Belfast Telegraph

We shouldn't have to wait for better patient services

There must be a more integrated approach to providing frontline care if deficiencies in health trusts are to be addressed, writes Maeve Hully

The increase in waiting times, with all five trusts failing to meet the diagnostic waiting time target set by Minister Poots, is both disappointing and frustrating for people, and their families, who are experiencing such lengthy waits to be seen.

The publication of the June 2013 Northern Ireland Waiting List Statistics highlights the challenges ahead for Health and Social Care with patients now having to wait longer for hospital outpatient appointments, inpatient admissions and for surgery.

The number of people waiting for a first hospital outpatient appointment has increased by 14% over the last four months and, since March 2013, 12,668 more patients were waiting longer than nine weeks for such an appointment.

Lengthy waiting times remain a major concern for people not just because of the time spent waiting but also because the quality of people's lives is affected while they are waiting. People are often in chronic pain and discomfort and are not able to work as a delay in diagnosis can result in a delay in treatment. This brings added financial burden for people who are absent from work for long periods. There is also a concern that a delay in diagnosis leads to further deterioration in a condition which may have been avoided with more prompt treatment.

There needs to be a co-ordinated approach to reducing waiting times and a willingness to address the many complex issues that arise for people as a result of prolonged waiting times. Reducing waiting times should remain a priority for all health and social care providers.

The reasons why waiting times are increasing need to be addressed urgently.

There is no doubt that with an ageing population the pressures on healthcare services will continue to grow, so more effective and efficient ways of using resources and delivering services in the future need to be adopted. To address the problem of waiting times there needs to be a much more integrated approach to providing services.

Health and Social Care is undergoing major change as described in Transforming Your Care. People need to be reassured that services will be better in the future; this increase in waiting times will not give the public confidence.

It is fair to say that Health and Social Care is going through a transitional period as some services are moved from the hospital setting into the community, but people want to see light at the end of the tunnel that brings better outcomes for them.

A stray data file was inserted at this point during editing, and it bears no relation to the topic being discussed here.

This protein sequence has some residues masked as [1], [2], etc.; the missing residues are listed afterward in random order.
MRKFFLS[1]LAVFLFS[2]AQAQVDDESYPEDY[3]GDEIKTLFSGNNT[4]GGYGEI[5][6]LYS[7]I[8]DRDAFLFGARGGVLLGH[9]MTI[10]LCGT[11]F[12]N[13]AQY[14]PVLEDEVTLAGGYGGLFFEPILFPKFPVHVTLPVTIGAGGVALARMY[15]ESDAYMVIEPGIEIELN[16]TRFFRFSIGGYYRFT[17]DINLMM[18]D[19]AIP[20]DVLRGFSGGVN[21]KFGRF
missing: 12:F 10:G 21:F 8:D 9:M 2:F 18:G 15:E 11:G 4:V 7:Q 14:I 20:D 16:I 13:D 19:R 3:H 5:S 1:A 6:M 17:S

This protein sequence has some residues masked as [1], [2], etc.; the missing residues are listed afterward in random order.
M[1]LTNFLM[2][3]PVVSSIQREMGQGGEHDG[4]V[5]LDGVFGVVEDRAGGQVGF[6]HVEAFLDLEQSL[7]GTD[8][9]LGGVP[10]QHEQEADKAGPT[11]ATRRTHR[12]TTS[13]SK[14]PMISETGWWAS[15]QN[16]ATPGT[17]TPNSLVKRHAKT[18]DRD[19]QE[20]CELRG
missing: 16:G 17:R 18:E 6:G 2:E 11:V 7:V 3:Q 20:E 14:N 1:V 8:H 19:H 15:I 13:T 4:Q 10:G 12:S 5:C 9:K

One of the most significant service redesigns within Transforming Your Care is the establishment of 17 Integrated Care Partnerships throughout Northern Ireland which will aim to deliver care closer to people's homes.

Integrated Care Partnerships are a network of care providers which includes doctors, nurses, pharmacists, hospital specialists, service users and carers who together will design and co-ordinate local health and social care services.

People have told us that they want to be involved in the planning and delivery of their care and we welcome the fact services users and carers are going to be central.

Integrated Care Partnerships should offer a great opportunity for increased efficiency and effectiveness in the referral of patients to specialist services which should help to reduce waiting times but it is vital that the new initiatives are adequately resourced and sustained.

The potential to deliver more services locally would be of great benefit to people who have to travel long distances to hospitals where parking is difficult and outpatient clinics frequently overrun.

It is clear from Patient and Client Council work with the public to date that people recognise the current model of health and social care cannot be maintained.

The central theme of Transforming Your Care is that people will receive the right care, in the right place, at the right time. People have told us to achieve this there must be clear information, good communication and accessible patient records.

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